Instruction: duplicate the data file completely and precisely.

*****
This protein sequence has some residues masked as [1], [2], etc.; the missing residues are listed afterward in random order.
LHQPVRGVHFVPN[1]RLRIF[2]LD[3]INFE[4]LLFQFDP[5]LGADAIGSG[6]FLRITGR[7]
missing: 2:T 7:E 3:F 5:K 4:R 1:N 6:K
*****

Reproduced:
This protein sequence has some residues masked as [1], [2], etc.; the missing residues are listed afterward in random order.
LHQPVRGVHFVPN[1]RLRIF[2]LD[3]INFE[4]LLFQFDP[5]LGADAIGSG[6]FLRITGR[7]
missing: 2:T 7:E 3:F 5:K 4:R 1:N 6:K